Violent demonstrations across Iran continued on Wednesday for a fifth day, resulting in the killing of at least eight people as anger over the death of a woman in police custody escalates, human rights groups said.
The protests, led mostly by women, erupted in more than a dozen cities and at universities in Tehran following the death on Friday of Mahsa Amini, 22, who had been arrested three days earlier for allegedly breaking Iran’s strict hijab law.
Amini, who was from Iran's western Kurdistan province, fell into a coma after being arrested by morality police.
Iranian officials said Amini died on Friday from a heart attack after three days in an intensive care unit, following her arrest last Tuesday.
But her family said she had no known health problems and that she had suffered bruises to her legs.
They held the police accountable for her death, sparking anger at home and abroad.
In a fifth night of street rallies that had spread to 15 cities, police used tear gas and made arrests to disperse crowds of up to 1,000, Iranian state media reported on Wednesday.
London-based rights group Article 19 said it was “deeply concerned by reports of the unlawful use of force by Iranian police and security forces”, including the use of live ammunition.
Demonstrators hurled stones at security forces, set fire to police vehicles and rubbish bins and chanted anti-government slogans, the official Irna news agency reported.
It said rallies were held in cities including Mashhad, Tabriz, Isfahan and Shiraz.
Videos on social media showed women burning their hijabs in protest and cutting their hair in front of large crowds who were cheering their actions.
Some chanted “death to the dictator”.
In the nationwide condemnation of Amini's death, the Farsi hashtag #MahsaAmini has achieved more than three million Twitter mentions since Friday.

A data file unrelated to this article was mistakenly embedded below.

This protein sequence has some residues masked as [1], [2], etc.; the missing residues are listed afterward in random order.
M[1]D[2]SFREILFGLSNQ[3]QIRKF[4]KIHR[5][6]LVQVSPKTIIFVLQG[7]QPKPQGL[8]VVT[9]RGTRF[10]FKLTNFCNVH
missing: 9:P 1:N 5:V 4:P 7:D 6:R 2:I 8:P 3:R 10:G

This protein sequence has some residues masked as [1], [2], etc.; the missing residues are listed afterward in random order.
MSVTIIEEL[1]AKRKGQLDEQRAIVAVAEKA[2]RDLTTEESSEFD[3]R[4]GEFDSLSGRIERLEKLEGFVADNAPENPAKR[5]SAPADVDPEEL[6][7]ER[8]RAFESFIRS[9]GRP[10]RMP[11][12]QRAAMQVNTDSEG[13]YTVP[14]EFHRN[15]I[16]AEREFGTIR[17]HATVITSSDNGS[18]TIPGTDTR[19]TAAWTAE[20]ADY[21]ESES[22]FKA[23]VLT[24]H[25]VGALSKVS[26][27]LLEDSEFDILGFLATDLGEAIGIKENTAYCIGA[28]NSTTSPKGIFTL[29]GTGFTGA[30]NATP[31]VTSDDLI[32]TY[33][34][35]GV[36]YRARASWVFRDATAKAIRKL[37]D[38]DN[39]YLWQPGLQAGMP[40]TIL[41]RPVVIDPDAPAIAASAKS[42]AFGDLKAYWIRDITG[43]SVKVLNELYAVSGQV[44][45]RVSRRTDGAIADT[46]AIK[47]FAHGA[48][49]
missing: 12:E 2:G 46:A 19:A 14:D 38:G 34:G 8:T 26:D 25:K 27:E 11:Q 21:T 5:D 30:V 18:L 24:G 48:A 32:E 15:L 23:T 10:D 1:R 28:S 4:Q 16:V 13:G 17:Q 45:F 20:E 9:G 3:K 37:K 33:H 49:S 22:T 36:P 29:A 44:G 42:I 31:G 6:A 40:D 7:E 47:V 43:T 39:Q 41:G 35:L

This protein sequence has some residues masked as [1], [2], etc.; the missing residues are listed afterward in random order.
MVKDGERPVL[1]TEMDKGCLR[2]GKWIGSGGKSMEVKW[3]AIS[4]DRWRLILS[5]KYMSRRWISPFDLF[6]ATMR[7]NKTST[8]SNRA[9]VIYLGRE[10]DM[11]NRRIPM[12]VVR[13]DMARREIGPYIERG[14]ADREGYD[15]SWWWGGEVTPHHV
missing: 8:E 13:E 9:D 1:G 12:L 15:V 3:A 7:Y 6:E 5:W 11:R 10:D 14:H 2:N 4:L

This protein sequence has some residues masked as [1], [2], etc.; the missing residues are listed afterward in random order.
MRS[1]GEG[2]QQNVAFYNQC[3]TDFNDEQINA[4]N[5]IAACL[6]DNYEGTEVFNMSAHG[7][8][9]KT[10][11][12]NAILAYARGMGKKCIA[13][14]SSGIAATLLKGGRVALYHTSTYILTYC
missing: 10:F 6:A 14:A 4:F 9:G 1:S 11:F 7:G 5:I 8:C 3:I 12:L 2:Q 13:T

Protests continued on Wednesday in Iranian Kurdistan, around Tehran's main universities and also, unusually, at the Tehran bazaar, images showed.
“Woman, life, freedom”, protesters shouted, while demonstrators on Tuesday night were shown starting fires and trying to overturn police vehicles in several cities.
Women were seen encouraging others to come out and protest.
The Norway-based Kurdish rights group Hengaw, which had first reported three deaths amid the protests, said on Wednesday that two more protesters had been killed overnight.
The two, aged 16 and 23, died in the towns of Piranshahr and Urmia, both in West Azerbaijan province, the group said.
Another male protester wounded in Divandarreh on September 17 later died in hospital, it said.
“The number of deaths in the protests has increased to eight,” the group said, also reporting that about 450 people had been wounded and 500 arrested, in figures that could not be independently verified.
In response, the government condemned what it called “foreign interventionist positions”.
“It is regrettable that some countries try to take advantage of an incident under investigation as an opportunity to pursue their political goals and desires against the government and people of Iran,” foreign ministry spokesman Nasser Kanaani said on Tuesday.
Iran's Telecoms Minister Issa Zarepour on Wednesday warned of internet restrictions owing to the “security issues of these days”, the Isna news agency reported.
Article 19 said it was “alarmed by the local internet shutdowns”, recalling that in 2019, authorities had “used the darkness of a shutdown to kill, maim and arrest protesters and bystanders with impunity”.
Iran has cut off access to social media platforms Instagram and WhatsApp, two of the last remaining social networks in the country, UK internet watchdog NetBlocks said on Wednesday.
The group's data have shown a near total disruption to internet service in parts of Iran's western Kurdistan province since Monday, while Tehran and other parts of the country have also faced disruptions since last Friday, when protests first broke out.
Hundreds of people have been arrested and dozens injured in the protests, some hit by shotgun pellets fired by police.
The protests are among the most serious in the country since the November 2019 unrest over fuel price increases.